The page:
• Kathryn Houghton

My Carefully Curated List of Comfort Shows

Updated: Nov 20, 2020

The Importance of Being Earnest, 1986

We‘ve all had those days. Those days where work has beat you, people have upset you, and life seems to be duller in comparison. What do we do on such days? Well, if you’re anything like me or the crew at The Postmodern Journal, then you’ll set yourself up with a good show and a hot cuppa.

Here I have created essentially a master list of my ultimate favorites; TV shows, mini-series, and a few movie sagas that have all brought me comfort even on my darkest days. So, time to put your coziest sweater on, get some snacks ready, and pick one of these to enjoy!

The Christy Series

Christy (CBS), 1994

Christy has become a recent favorite thanks to some of my good friends, who had been pushing me to give it a chance. I am so glad I did! All of these shows are family-friendly, but I can’t help but feel like Christy really teaches us the most.

Christy Huddleston sets out to teach in the Appalachian mountains, not fully realizing what hardships would be in store for her. She becomes apart of a mission, and, while doing so, she catches the attention of two men (which, by the way, I’m totally Team David). As she tries to educate the children of Cutter Gap and understand the people in the Cove, she realizes that she came there to learn.

This show is heartwarming, hilarious, and eye-opening for anyone watching. We see a whole new side to mountain life and how important education is for everyone.

You can find the whole series here.

North & South

North and South (BBC), 2004

This period drama definitely has a darker flare, but I seem to gravitate towards such adaptations. We follow Margaret Hale as she is forced from her life in the South to go live in a poor factory town in the North, known as Milton. Many refer to this as an industrial themed Pride and Prejudice, and I agree. As she becomes acquainted with John Milton, the owner of a cotton mill, they clash with their own prideful natures.

This is all about adjusting to a new way of life and remembering that not everyone was brought up the same way as you. Sometimes we are so caught up in our own lives we forget that people have been accustomed to a whole different way of living than us.

I connected with this series in a slightly personal way - I have moved back and forth from the southern and northern states in the U.S. and have always felt slightly out of place, not knowing which place I belonged to more. But I think the point is to make the best of where you are at present. Margaret says it best,

”Try as I might, happy as we were, we cannot go back.”

You can find the whole series here.

Horatio Hornblower

Horatio Hornblower (A&E), 1998

I cannot recommend this one enough! This is probably the only show that I can watch with my father and brother, where we are all equally captivated by what's happening. If you like seafaring adventures and history, this one is for you.

Horatio Hornblower is a naval officer during the Napoleonic Wars, trying to prove himself through his actions. He never stays on land for long, usually drawn by the sea and the ships that come and go with it.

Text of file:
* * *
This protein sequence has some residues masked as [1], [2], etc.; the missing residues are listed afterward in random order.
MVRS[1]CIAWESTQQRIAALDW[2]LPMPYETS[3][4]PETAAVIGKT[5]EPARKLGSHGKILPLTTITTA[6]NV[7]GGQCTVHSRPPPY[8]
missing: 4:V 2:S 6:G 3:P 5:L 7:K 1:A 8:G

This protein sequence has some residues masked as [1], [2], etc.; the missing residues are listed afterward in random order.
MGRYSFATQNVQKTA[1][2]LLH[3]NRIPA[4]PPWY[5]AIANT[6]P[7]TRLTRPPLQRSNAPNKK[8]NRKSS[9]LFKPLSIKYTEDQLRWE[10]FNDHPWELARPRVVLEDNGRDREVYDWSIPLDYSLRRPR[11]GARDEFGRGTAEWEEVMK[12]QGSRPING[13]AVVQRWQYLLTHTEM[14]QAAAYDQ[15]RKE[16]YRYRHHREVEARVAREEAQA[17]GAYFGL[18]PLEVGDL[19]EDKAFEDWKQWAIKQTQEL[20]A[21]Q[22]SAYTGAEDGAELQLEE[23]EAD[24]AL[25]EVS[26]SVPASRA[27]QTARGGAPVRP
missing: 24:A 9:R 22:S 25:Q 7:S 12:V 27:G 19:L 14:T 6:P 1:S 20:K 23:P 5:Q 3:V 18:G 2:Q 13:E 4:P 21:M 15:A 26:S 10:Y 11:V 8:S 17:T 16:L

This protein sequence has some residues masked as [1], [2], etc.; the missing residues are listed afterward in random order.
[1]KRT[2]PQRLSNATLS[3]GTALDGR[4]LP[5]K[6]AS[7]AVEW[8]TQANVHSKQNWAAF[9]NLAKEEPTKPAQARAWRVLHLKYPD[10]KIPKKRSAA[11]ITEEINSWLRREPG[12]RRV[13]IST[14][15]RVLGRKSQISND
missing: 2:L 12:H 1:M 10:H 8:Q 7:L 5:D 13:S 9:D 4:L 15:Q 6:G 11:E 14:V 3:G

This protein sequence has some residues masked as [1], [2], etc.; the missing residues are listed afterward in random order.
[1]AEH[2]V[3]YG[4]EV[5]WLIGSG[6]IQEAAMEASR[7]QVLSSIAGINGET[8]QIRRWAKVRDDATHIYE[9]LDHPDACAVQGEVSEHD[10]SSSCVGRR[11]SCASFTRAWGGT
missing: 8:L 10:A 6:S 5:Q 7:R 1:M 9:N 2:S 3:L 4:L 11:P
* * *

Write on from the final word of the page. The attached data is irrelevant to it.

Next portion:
There are many well-known actors in Hornblower, and you can truly see their talent shine through. The costumes are spot on along with the scenery. You truly have to give this show a shot to really understand why it’s loved by so many!

You can find the whole series here.

Our Mutual Friend

Our Mutual Friend (BBC), 1998

I am honestly quite surprised Our Mutual Friend isn’t talked about more. It’s one of those prime 90’s dramas that still seems to fall under the radar. Based on the novel by Charles Dickens, we are taken to Victorian London, always foggy and seemingly filled with more mysteries than at first glance.

This mini-series doesn’t follow just one character, but several. You may think this would be slightly chaotic and hard to follow, but the BBC pulls it off wonderfully. The plotline revolves around murder, money, society, and a dash of romance. What else could you possibly want? You can find the whole series here (also included on Amazon Prime USA).

I would recommend buying the series yourself, as Amazon Prime does cut out a few scenes. However, they aren’t crucial to the plot if you choose to watch on Prime!

Pride & Prejudice

Pride and Prejudice (BBC), 1995

One of my very first period dramas I ever had the pleasure of watching! If you‘re reading The Postmodern Journal, I probably don’t have to tell you what Pride and Prejudice is about, but, nonetheless, this is my favorite adaptation.

What screams comfort and enjoyment more than watching 6 hours of regency romance and wit set in the English countryside? The thing I love about Jane Austen and these adaptations is that you discover or understand something new with every rewatch. Also, it's hard to beat Colin Firth as Mr. Darcy!

You can find the whole series here.

Hopefully, there‘s at least one show from the article that has caught your interest. By all means, go and turn one on and eat some good food, and wear comfy clothes while you’re at it!

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